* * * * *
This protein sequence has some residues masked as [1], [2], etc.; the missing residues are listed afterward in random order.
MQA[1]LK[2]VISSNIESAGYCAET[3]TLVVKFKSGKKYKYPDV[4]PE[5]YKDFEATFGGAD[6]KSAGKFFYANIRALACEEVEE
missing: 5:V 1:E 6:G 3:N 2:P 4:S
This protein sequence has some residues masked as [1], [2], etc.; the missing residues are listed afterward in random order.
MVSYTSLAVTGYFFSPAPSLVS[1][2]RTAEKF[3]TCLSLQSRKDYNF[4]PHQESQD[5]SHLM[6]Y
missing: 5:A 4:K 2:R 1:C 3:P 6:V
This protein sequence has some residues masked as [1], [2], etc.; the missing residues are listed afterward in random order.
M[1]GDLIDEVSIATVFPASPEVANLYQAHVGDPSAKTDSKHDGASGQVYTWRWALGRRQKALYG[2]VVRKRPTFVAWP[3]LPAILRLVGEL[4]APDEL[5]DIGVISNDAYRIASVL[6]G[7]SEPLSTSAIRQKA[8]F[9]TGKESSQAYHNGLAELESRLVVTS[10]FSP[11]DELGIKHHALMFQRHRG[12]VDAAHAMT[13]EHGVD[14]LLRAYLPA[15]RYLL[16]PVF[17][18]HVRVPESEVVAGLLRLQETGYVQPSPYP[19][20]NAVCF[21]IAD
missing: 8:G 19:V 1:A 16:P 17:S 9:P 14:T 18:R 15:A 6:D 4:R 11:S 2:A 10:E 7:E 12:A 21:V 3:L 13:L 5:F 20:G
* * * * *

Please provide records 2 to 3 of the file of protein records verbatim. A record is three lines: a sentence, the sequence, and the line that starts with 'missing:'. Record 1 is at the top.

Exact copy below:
This protein sequence has some residues masked as [1], [2], etc.; the missing residues are listed afterward in random order.
MVSYTSLAVTGYFFSPAPSLVS[1][2]RTAEKF[3]TCLSLQSRKDYNF[4]PHQESQD[5]SHLM[6]Y
missing: 5:A 4:K 2:R 1:C 3:P 6:V
This protein sequence has some residues masked as [1], [2], etc.; the missing residues are listed afterward in random order.
M[1]GDLIDEVSIATVFPASPEVANLYQAHVGDPSAKTDSKHDGASGQVYTWRWALGRRQKALYG[2]VVRKRPTFVAWP[3]LPAILRLVGEL[4]APDEL[5]DIGVISNDAYRIASVL[6]G[7]SEPLSTSAIRQKA[8]F[9]TGKESSQAYHNGLAELESRLVVTS[10]FSP[11]DELGIKHHALMFQRHRG[12]VDAAHAMT[13]EHGVD[14]LLRAYLPA[15]RYLL[16]PVF[17][18]HVRVPESEVVAGLLRLQETGYVQPSPYP[19][20]NAVCF[21]IAD
missing: 8:G 19:V 1:A 16:P 17:S 9:P 14:T 18:R 15:A 6:D 4:R 11:S 2:A 10:E 7:E 12:A 21:V 3:L 13:L 5:F 20:G